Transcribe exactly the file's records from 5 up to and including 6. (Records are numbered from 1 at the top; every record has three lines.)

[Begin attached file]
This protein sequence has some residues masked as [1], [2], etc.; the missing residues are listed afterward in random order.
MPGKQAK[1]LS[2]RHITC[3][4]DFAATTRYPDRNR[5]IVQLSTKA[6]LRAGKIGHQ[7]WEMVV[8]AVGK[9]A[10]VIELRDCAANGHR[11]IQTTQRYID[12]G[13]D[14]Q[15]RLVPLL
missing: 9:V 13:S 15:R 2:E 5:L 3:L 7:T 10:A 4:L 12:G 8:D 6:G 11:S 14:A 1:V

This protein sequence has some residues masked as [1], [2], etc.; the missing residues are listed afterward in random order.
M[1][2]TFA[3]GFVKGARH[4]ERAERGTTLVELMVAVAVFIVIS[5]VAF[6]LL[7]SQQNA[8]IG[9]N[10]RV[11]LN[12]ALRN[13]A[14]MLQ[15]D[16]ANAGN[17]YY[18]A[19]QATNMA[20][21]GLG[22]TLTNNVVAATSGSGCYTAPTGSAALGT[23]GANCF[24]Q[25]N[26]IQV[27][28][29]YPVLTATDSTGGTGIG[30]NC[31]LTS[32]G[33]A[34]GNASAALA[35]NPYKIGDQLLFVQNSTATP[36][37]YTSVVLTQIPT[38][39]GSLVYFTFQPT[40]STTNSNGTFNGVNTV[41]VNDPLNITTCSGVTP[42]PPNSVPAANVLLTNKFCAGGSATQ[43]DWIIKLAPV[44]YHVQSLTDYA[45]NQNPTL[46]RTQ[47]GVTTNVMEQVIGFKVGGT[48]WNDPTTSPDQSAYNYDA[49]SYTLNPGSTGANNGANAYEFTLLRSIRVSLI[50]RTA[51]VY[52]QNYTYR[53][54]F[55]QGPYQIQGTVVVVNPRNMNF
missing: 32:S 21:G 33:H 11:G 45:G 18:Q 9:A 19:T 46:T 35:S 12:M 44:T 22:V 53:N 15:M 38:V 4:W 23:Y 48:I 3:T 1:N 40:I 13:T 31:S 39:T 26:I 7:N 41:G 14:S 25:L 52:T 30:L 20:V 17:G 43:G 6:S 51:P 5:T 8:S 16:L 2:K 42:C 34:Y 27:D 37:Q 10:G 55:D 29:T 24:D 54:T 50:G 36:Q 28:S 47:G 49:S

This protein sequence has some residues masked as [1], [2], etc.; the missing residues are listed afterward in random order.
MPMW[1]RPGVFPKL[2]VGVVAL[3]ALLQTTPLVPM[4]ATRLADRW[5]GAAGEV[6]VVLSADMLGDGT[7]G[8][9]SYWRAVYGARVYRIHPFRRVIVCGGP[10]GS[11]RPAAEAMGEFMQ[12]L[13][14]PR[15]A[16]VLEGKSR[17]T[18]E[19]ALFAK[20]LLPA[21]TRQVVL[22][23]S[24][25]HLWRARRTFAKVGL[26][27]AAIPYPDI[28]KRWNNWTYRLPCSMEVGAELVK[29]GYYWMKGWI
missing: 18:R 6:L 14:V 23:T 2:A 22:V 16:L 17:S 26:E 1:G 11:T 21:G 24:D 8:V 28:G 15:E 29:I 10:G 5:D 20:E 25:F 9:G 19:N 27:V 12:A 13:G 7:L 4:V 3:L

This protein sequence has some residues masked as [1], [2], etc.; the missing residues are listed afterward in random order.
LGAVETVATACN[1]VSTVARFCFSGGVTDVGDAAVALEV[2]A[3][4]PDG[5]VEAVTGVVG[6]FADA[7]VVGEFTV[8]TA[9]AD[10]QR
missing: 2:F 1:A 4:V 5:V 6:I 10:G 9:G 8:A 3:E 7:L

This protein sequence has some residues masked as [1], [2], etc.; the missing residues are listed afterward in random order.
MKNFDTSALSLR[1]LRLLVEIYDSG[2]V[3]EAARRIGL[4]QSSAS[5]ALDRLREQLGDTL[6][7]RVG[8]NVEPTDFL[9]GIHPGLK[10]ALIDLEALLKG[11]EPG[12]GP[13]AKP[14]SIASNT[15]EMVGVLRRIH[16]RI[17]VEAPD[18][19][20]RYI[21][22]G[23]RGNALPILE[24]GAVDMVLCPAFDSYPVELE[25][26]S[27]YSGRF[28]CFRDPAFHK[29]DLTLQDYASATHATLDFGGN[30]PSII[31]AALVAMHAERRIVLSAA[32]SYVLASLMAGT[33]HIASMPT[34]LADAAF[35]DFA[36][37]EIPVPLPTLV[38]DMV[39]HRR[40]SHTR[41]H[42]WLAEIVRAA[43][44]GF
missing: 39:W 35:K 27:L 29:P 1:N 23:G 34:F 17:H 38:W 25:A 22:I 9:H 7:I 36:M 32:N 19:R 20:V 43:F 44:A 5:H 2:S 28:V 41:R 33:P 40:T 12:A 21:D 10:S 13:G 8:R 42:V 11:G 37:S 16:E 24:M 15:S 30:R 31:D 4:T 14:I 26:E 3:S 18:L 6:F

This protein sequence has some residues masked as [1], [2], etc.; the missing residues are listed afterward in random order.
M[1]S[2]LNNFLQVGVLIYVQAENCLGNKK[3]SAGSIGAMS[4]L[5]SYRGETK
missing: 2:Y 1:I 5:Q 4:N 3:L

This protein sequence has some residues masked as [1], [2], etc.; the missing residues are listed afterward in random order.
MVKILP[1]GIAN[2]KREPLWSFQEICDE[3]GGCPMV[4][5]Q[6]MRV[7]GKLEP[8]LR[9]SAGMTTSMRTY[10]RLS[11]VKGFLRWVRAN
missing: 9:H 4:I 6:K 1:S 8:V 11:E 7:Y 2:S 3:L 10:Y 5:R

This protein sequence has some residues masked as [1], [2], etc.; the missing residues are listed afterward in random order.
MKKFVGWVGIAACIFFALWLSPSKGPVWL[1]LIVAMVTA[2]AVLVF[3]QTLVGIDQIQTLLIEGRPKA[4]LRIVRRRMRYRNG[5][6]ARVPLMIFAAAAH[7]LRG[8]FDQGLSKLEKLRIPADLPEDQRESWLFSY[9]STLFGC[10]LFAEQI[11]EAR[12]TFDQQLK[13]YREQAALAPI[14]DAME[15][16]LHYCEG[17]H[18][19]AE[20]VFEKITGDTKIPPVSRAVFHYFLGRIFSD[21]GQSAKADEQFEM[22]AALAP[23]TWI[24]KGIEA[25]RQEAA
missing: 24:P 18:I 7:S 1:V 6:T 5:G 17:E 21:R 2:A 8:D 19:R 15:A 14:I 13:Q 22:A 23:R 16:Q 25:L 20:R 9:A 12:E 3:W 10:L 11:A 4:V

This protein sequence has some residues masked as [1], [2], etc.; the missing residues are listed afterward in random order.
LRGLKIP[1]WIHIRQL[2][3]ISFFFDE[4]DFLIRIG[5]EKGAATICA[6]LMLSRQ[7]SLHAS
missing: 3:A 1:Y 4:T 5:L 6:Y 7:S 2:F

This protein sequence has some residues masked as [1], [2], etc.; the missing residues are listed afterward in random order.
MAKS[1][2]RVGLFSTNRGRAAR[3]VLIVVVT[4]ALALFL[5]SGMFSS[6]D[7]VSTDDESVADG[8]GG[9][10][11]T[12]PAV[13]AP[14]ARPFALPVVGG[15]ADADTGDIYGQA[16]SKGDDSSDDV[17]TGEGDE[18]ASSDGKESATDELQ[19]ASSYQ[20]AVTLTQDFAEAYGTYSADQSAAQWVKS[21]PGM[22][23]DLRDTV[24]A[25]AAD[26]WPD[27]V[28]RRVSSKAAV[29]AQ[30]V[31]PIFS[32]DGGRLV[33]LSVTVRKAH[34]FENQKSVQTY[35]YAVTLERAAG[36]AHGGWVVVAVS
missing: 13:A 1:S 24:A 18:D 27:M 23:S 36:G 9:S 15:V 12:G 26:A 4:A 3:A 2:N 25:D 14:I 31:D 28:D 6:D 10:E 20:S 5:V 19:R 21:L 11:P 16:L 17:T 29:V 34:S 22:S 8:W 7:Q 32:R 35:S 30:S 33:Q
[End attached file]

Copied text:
This protein sequence has some residues masked as [1], [2], etc.; the missing residues are listed afterward in random order.
MKNFDTSALSLR[1]LRLLVEIYDSG[2]V[3]EAARRIGL[4]QSSAS[5]ALDRLREQLGDTL[6][7]RVG[8]NVEPTDFL[9]GIHPGLK[10]ALIDLEALLKG[11]EPG[12]GP[13]AKP[14]SIASNT[15]EMVGVLRRIH[16]RI[17]VEAPD[18][19][20]RYI[21][22]G[23]RGNALPILE[24]GAVDMVLCPAFDSYPVELE[25][26]S[27]YSGRF[28]CFRDPAFHK[29]DLTLQDYASATHATLDFGGN[30]PSII[31]AALVAMHAERRIVLSAA[32]SYVLASLMAGT[33]HIASMPT[34]LADAAF[35]DFA[36][37]EIPVPLPTLV[38]DMV[39]HRR[40]SHTR[41]H[42]WLAEIVRAA[43][44]GF
missing: 39:W 35:K 27:L 29:P 1:N 23:G 34:F 17:H 38:W 25:A 22:I 9:H 7:I 36:M 32:N 19:R 20:V 43:F 44:A 5:H 2:S 28:V 41:R 33:P 40:T 12:A 21:D 10:S 13:G 8:R 42:V 11:G 37:S 16:E 24:M 15:S 30:R 31:D 4:T 14:I 26:E 3:S 18:L 6:F

This protein sequence has some residues masked as [1], [2], etc.; the missing residues are listed afterward in random order.
M[1]S[2]LNNFLQVGVLIYVQAENCLGNKK[3]SAGSIGAMS[4]L[5]SYRGETK
missing: 2:Y 1:I 5:Q 4:N 3:L